A video that will give you hope in the next generation

Trenton and Lindsay Cochran on caring and muscular dystrophy

TED Blog

Walt Cochran, a teacher in Kansas City, shared this touching video with us for Education Week about his children — one disabled, one not — who make you think about the depth of the sibling relationship. Lindsay, 10, suffers from a form of Muscular Dystrophy called Spinal Muscular Atrophy and has been in a wheelchair since she was 2 years old. Meanwhile her older brother Trent, 12, sees his role as not just protective older brother, but as an ambassador to remind others that kids with disabilities can do anything they put their mind to with the help of technology and support of loving relationships. Really, we dare you not to shed a tear while watching this.

This video feels especially relevant today given a comment we noticed on John Legend’s performance of “True Colors,” from Caroline Playle, who gave a talk at TEDxKingsCollege. She writes, “This just made me…

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Mind Over Medicine – Lissa Rankin Book Launch

Lissa gave regular readers of her blog the opportunity read the first excerpt of ‘Mind Over Medicine’ by Lissa Rankin MD available to buy from a link on her blog.

I thought that everyone with an interest in healing (themselves or others) would be interested in her book, the subjects talked in the excerpt I read are; The placebo effect and its physiology, spontaneous remission from cancer, healing and belief. That was only a short extract!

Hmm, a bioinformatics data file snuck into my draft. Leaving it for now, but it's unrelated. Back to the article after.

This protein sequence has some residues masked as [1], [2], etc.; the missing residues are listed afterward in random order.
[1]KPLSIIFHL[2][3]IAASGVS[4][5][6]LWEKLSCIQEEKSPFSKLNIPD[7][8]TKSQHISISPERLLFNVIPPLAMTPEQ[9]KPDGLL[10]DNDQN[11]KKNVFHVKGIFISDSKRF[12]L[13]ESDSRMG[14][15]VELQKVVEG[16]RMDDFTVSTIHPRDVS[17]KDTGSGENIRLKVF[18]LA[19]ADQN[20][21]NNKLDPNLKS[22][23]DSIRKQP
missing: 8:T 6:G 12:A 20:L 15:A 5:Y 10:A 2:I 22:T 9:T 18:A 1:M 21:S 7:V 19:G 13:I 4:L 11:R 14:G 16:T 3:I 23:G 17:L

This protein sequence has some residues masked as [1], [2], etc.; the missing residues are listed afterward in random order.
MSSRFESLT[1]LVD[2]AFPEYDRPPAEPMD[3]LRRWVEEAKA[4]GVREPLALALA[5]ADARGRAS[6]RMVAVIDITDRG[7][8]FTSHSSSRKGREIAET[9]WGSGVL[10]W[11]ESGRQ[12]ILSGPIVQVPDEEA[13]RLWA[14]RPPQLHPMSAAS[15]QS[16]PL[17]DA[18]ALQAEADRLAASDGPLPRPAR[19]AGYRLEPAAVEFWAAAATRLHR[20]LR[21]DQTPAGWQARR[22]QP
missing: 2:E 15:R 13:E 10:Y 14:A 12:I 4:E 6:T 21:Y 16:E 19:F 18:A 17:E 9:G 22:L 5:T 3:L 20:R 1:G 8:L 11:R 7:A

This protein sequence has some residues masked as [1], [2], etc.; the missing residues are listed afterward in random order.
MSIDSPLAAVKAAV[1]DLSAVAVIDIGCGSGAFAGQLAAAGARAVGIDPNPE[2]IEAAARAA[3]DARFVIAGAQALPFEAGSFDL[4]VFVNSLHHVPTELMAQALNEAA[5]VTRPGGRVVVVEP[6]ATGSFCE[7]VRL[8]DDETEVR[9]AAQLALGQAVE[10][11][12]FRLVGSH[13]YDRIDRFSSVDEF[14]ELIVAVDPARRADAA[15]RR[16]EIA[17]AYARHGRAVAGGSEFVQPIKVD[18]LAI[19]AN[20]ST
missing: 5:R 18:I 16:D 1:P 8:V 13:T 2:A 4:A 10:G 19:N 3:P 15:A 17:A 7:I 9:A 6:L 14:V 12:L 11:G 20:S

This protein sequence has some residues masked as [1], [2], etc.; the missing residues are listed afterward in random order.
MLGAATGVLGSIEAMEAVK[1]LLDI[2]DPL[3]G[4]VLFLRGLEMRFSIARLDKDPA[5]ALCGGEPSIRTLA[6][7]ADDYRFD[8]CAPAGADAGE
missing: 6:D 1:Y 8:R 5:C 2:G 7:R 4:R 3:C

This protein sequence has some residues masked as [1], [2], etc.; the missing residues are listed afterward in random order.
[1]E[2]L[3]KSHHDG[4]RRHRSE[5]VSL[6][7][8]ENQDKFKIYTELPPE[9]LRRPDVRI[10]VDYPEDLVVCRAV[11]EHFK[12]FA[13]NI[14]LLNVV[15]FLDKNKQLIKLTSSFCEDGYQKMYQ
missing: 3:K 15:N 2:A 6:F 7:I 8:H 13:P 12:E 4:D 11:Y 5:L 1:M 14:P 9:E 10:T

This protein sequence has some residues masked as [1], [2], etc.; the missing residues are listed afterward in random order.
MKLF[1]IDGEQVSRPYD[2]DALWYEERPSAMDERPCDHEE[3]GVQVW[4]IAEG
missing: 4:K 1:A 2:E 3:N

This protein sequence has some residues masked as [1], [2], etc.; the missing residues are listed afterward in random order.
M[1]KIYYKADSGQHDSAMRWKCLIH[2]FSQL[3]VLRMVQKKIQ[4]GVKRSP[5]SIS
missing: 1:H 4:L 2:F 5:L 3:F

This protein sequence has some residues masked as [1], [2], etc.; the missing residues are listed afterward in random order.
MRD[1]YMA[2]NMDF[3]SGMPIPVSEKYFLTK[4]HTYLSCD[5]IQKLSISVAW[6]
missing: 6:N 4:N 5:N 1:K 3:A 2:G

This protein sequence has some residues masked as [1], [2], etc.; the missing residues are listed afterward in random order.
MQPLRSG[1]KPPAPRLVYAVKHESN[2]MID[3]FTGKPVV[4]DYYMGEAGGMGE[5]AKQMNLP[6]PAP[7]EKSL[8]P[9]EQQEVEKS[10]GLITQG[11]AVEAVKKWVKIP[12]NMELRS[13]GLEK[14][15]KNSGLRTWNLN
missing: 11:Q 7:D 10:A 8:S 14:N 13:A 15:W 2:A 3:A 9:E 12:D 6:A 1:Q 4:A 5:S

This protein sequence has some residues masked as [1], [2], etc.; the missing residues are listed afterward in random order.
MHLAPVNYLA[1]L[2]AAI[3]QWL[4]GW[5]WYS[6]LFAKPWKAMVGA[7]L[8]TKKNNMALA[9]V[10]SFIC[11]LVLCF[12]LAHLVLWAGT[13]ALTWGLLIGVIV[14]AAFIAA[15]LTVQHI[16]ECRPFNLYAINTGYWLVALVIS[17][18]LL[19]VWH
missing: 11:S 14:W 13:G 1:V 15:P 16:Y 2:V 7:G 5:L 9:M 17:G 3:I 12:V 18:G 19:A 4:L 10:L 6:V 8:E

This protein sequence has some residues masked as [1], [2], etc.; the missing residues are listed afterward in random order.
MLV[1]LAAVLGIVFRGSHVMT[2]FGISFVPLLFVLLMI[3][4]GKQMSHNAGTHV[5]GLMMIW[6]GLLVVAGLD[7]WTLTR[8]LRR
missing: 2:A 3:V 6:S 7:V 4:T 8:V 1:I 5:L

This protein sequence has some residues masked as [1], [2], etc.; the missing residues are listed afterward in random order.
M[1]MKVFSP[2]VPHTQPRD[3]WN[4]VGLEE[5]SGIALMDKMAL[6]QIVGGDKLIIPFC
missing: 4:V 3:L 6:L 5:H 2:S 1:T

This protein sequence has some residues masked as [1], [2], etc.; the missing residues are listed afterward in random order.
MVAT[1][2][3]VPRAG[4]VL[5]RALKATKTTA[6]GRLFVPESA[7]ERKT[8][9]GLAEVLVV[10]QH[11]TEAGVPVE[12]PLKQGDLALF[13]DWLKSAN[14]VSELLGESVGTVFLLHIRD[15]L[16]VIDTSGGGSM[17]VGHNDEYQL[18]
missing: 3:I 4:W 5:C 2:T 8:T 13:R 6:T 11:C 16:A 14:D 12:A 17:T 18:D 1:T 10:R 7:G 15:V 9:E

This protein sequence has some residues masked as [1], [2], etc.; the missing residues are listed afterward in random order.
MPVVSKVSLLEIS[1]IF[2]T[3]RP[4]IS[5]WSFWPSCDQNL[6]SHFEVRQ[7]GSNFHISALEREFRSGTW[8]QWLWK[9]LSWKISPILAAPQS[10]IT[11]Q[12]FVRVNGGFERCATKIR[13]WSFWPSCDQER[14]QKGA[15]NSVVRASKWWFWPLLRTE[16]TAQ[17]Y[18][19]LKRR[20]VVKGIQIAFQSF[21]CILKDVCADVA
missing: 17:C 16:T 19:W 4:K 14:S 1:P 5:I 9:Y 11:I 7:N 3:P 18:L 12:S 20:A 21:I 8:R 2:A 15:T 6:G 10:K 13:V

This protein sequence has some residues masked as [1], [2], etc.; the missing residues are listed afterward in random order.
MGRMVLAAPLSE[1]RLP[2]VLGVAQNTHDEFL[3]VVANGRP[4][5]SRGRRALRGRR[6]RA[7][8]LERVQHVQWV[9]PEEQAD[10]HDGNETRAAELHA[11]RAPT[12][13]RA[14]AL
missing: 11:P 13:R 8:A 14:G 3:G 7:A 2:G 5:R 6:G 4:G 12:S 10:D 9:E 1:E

Can’t wait to read the whole thing!

http://lissarankin.com/an-eggy-book-launch-happy-birth-day-mind-over-medicine?inf_contact_key=c0c764d605a6c01aaca9c07c0aa6fa3b21abd769dc36d07e70955d70cdb7a98e

What The Bleep Is Neurofeedback You Ask?

more insights into Neurofeedback, not just for robots!

WELL CALL ME CRAZY

 

I have been wanting…..okay attempting…..to write a post about the internship I was doing in neurotherapy. Specifically, a post that would explain what neurofeedback is and its use in treating brain disorders of any kind. The post would be easy to understand, comprehensive without being overwhelming, with a bit of humor thrown in for good measure. I was on draft number four of writing said post when a peer emailed me the article below and I thought, “Wow,this guy just took the words right out of my mouth…..and did it better than what I was imagining!” So, of course I have to share it with all of you. I hope you enjoy it as much as I did and that it spurs you on to learn more and share with others.